Prevalence and distribution of Listeria monocytogenes inlA alleles prone to phase variation and inlA alleles with premature stop codon mutations among human, food, animal, and environmental isolates

Clyde S. Manuel, Anna Van Stelten, Martin Wiedmann, Kendra K. Nightingale, Renato H. Orsi

Research output: Contribution to journalArticlepeer-review

23 Scopus citations

Abstract

In Listeria monocytogenes, 18 mutations leading to premature stop codons (PMSCs) in the virulence gene inlA have been identified to date. While most of these mutations represent nucleotide substitutions, a frameshift deletion in a 5' seven-adenine homopolymeric tract (HT) in inlA has also been reported. This HT may play a role in phase variation and was first identified among L. monocytogenes lineage II ribotype DUP-1039C isolates. In order to better understand the distribution of different inlA mutations in this ribotype, a newly developed multiplex real-time PCR assay was used to screen 368 DUP-1039C isolates from human, animal, and food-associated sources for three known 5' inlA HT alleles: (i) wild-type (WT) (A7), (ii) frameshift (FS) (A6), and (iii) guanine interruption (A2GA4) alleles. Additionally, 228 DUP-1039C isolates were screened for all inlA PMSCs; data on the presence of all inlA PMSCs for the other 140 isolates were obtained from previous studies. The statistical analysis based on 191 epidemiologically unrelated strains showed that strains with inlA PMSC mutations (n=41) were overrepresented among food-associated isolates, while strains encoding full-length InlA (n=150) were overrepresented among isolates from farm animals and their environments. Furthermore, the A6 allele was overrepresented and the A7 allele was underrepresented among food isolates, while the A6 allele was underrepresented among farm and animal isolates. Our results indicate that genetic variation in inlA contributes to niche adaptation within the lineage II subtype DUP-1039C.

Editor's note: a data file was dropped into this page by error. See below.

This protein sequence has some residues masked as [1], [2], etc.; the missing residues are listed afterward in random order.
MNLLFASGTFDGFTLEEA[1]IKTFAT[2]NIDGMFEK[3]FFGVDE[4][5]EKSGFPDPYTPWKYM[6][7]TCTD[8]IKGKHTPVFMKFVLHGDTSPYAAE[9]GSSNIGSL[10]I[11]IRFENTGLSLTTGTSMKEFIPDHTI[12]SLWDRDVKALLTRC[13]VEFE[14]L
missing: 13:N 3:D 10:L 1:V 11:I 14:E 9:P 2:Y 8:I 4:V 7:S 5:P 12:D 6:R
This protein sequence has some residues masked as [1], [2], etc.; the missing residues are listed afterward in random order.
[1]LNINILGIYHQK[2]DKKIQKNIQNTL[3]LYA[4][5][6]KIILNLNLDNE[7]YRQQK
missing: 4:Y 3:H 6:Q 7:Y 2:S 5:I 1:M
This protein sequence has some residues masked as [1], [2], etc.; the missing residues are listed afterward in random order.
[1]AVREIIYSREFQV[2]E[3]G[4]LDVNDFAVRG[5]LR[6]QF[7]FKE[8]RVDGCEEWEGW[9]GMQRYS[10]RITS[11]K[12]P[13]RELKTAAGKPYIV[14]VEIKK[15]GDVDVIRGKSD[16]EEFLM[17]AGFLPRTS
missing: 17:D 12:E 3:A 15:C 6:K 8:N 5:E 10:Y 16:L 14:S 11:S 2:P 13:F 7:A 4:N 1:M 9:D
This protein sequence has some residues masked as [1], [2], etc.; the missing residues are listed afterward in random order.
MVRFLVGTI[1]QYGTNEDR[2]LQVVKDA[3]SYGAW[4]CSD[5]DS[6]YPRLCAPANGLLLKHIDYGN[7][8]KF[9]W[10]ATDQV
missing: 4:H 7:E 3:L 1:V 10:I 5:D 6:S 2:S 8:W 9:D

Original languageEnglish
Pages (from-to)8339-8345
Number of pages7
JournalApplied and environmental microbiology
Volume81
Issue number24
DOIs
StatePublished - 2015

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